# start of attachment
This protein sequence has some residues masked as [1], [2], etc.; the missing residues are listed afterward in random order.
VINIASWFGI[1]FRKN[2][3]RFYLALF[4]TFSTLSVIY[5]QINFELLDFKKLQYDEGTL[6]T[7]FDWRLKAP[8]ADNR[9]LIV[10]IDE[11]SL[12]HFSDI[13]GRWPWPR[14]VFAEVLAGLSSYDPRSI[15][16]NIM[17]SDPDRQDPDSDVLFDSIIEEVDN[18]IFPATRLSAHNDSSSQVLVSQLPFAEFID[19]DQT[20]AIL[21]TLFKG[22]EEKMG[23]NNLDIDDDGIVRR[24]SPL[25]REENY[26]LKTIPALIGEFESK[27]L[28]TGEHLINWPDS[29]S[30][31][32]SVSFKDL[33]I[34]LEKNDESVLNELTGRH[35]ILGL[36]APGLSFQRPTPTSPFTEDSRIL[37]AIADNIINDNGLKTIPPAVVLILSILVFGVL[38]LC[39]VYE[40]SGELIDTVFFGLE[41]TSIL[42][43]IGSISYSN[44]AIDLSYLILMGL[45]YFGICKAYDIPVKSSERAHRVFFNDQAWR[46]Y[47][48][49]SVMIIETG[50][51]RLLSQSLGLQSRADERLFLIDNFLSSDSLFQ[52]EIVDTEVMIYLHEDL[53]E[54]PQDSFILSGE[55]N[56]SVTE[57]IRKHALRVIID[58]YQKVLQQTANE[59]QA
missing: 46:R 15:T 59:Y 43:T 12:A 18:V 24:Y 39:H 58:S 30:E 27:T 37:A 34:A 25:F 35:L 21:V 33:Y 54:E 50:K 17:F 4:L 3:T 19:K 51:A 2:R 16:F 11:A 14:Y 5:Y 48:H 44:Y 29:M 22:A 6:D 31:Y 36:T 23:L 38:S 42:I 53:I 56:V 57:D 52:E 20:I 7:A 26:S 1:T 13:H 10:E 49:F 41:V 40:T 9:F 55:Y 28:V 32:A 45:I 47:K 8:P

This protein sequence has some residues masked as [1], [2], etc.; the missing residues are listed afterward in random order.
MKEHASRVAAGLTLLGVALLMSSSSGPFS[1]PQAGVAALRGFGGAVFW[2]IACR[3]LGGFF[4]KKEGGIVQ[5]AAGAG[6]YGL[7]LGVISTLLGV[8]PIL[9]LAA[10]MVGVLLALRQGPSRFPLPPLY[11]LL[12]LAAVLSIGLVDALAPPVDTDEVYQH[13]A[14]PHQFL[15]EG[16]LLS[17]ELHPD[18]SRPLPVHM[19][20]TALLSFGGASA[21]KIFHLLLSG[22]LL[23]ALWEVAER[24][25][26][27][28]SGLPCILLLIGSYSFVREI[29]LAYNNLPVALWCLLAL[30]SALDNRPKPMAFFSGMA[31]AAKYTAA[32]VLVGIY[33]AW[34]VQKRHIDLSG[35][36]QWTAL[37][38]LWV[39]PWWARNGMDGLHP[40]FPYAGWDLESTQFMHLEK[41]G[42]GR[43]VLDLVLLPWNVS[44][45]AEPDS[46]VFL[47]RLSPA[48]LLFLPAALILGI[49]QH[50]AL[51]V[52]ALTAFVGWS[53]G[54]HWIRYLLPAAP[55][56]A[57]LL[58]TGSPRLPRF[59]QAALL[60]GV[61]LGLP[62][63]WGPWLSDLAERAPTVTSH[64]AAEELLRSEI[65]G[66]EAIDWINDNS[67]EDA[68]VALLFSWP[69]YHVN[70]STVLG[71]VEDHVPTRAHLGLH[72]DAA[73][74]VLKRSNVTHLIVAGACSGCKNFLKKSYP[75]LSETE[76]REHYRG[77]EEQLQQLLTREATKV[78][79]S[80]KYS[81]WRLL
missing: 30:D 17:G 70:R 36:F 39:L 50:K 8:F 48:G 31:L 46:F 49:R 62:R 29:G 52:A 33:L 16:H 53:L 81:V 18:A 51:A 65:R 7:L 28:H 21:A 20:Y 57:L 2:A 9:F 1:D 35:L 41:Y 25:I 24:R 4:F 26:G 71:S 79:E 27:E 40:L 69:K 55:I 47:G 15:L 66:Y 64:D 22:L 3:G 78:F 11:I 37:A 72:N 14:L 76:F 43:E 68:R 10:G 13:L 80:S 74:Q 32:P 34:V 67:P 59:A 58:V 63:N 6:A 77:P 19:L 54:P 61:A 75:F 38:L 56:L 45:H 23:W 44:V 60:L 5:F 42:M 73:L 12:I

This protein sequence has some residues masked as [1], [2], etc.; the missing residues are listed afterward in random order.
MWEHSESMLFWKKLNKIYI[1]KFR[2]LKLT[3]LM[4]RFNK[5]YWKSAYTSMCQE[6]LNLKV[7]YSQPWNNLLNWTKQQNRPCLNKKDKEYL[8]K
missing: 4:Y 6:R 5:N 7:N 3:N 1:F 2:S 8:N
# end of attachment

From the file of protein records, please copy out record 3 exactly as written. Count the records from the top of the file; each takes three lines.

This protein sequence has some residues masked as [1], [2], etc.; the missing residues are listed afterward in random order.
MWEHSESMLFWKKLNKIYI[1]KFR[2]LKLT[3]LM[4]RFNK[5]YWKSAYTSMCQE[6]LNLKV[7]YSQPWNNLLNWTKQQNRPCLNKKDKEYL[8]K
missing: 4:Y 6:R 5:N 7:N 3:N 1:F 2:S 8:N